By Carlton Smith, president
As medical care on Christmas Island’s little Ronton Hospital continues, challenges to dispose of its medical waste safely seemed immense.
With the help of Pacific Islands Medical Aid volunteer Ron McDougle from Edom, Texas and some good designs, great planning and hard work, the hospital staff there can now safely dispose of its contaminated waste in a specially designed incinerator using only coconut husks for fuel.
The two week construction project in September was completed with the help of local workers provided by Christmas Island mayor Mikarite from the village of Tabwakea under Ron’s supervision and plans from De Montfort University (www.mw-incinerator.info).
Remarkably, the fire brick incinerator quickly generates temperatures in excess of 1,000 degrees Fahrenheit with as few a six coconut husks for fuel to start.
“We are amazed … this unique design works great,” says Dr. Teraira Bangao, medical officer in charge on Christmas Island.
Dr. Bangao recommends that this incinerator be replicated at medical clinics and small hospitals on other islands in Kiribati, as well as islands throughout the Pacific where coconuts are plentiful, but electricity and fossil fuel are scarce.
Materials and building supplies for the incinerator were purchased by Pacific Islands Medical Aid in Honolulu and transported to Christmas Island in advance of construction on the sailing vessel Kwai (www.svkwai.com) and aboard the once-a-month air cargo flight organized by retired U.S. Aid for Pacific director Bill Paupe, honorary Kiribati consul, (BillPaupe@aol.com) with all costs paid for from contributions and donations made to PIMA.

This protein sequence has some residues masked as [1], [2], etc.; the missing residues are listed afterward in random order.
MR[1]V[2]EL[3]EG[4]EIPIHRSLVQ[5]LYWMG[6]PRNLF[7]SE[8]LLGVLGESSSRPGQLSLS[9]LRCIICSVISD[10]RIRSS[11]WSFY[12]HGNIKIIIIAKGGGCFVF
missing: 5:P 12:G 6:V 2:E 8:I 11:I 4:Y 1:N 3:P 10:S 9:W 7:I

Ron McDougle said it was “a great pleasure to be able to oversee such a worthy project with such a successful outcome. I look forward to being able to help more in the future.”
Please Help Support Upcoming Projects
We need help ! Please help support these upcoming life-saving projects.
- The little hospital on Christmas Island needs a reliable anesthetic machine so that our medical teams can perform safe surgeries there. We have found a good used one for $16,000 and can put it in place with your help.
- Many women in Kiribati suffer for months or years with bacterial infections unique to them without diagnosis or treatment. Our Women’s Health Team will return to Kiribati in February to train all local nurses on Kiritimati, Tabuaeran and Teraina how to identify and treat these infections, with the aid of microscopes that we will donate. Please help us buy eight microscopes and speculums; total cost $2,400.
- Early this year, we will send a colorectal specialist and other surgeons to Christmas Island to perform fistula surgeries for several unfortunate young island women who are suffering with this debilitating condition. Please help us pay their way.
- In March, ophthalmologist Dr. Paul Jorizzo from Oregon has volunteered to do about 100 cataract and pterygium surgeries on Christmas Island. Please help us pay his way ..it’s the least we can do. There is no better feeling than to witness a blind patient being able to see the day after surgery… often seeing their grandchildren for the first time.
Please specify what project your donation should support. We pay no salaries and 100 per cent of your donation goes to the project you want.